For once, the showdown lived up to its billing. While running second to teammate Keke Rosberg on lap 32, Prost picked up a puncture and dropped to a distant fourth, at which point he started to reel off a series of record laps as he took up the chase.
With 19 laps to go, Rosberg retired, promoting Piquet into the lead. Prost was back up into second but Mansell was still in the third place he needed – until his right-rear tyre famously exploded at 190mph on the main straight.
Williams wisely bought Piquet in for fresh rubber, handing Prost the lead, but his earlier charge had ruined his fuel calculations. The McLaren’s readout was predicting that he’d run dry before the flag, and for his last few laps – with Piquet now running at ten-tenths behind him – he was all but coasting.
Somehow the car kept going, though, and he crossed the line only four seconds ahead of Piquet. Against all the odds, Prost had taken his second title.
Two years later, McLaren assembled the dream team of Prost and Senna, plus Honda engines in the brilliant MP4/4. Only once during 1988 were they beaten and Senna ended the year as champion.
Much has been written about the rivalry between the two men, which reached an intensity unlike anything before or since, and which would define Formula One until Prost’s retirement at the end of 1993. Without doubt they were the best of their era, and both stand among the greatest of all time, but as drivers they were very different.
Senna had a greater willingness to push himself to, and sometimes beyond, the limit, particularly during qualifying. He also had a level of commitment in truly poor conditions that Prost wasn’t prepared to match. A damp track was one thing, but he considered it foolhardy to race when visibility was near zero.
It was an understandable attitude. During a wet practice session for the 1982 German Grand Prix, Prost had been hit by an unsighted Didier Pironi, whose Ferrari was launched over the Renault. Pironi suffered career-ending leg injuries, and Prost never forgot the gruesome aftermath of the accident.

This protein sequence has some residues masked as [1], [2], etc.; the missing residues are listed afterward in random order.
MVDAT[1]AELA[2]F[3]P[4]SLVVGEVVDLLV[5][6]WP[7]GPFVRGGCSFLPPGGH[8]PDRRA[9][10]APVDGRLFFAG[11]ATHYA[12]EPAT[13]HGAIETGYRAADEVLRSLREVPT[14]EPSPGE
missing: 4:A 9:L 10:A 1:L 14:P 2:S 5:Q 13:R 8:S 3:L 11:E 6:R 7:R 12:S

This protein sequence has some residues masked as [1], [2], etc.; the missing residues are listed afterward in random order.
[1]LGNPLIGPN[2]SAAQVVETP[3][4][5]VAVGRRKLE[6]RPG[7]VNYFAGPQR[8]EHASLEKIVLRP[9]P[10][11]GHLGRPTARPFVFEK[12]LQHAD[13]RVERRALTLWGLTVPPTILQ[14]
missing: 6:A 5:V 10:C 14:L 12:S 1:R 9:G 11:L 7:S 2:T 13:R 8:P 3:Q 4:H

But in turn, Senna pulled stunts that Prost wouldn’t even have considered. At the 1988 Portuguese Grand Prix, as Prost went to overtake his teammate, Senna edged him towards the pit wall – close enough for engineers to hurriedly pull back their signalling boards. It was a moment that made everyone hold their breath, and Prost was deeply unimpressed.
Their relationship, always uneasy at best, truly unravelled during 1989, after which a disillusioned Prost left to join Ferrari. They again battled for the title in 1990, Senna that time coming out on top after driving Prost off the road at Suzuka. Twelve months earlier at the same venue, Prost had become champion following a much lower-speed clash between the two.
Both incidents were black marks in seasons that had otherwise offered the rare spectacle of two greats going head to head at the height of their powers. Prost took a year’s sabbatical after a disappointing season in 1991, and returned in ’93 to claim his fourth title with Williams. He then retired with what was, at the time, a record 51 victories to his name.
For some reason, Prost remains curiously underrated. Perhaps it’s a result of that smooth style. Greater emotion tends to be generated by those with a penchant for the spectacular – Senna, or Jochen Rindt, or Gilles Villeneuve.
Perhaps it’s simply because his career is inextricably linked to that of Senna, that he’s destined to be overshadowed by a driver who inspired a more devoted fanbase with his unique combination of charisma, blinding speed and unforgiving ruthlessness.
Yet consider this: during their two seasons as teammates at McLaren, Senna may have won 14 races to Prost’s 11, but the latter actually scored more points in both 1988 and ’89. Senna won the ’88 title only thanks to the scoring system using a driver’s best 11 results from the 16 races – a quirk that was dropped thereafter.
Over the course of his long career, Prost had the upper hand over teammates who included fellow world champions Niki Lauda, Keke Rosberg and Nigel Mansell. The fact that he and Senna were able to separate themselves during an era packed with such talent says everything you need to know – about both of them.
Images: LAT Photographic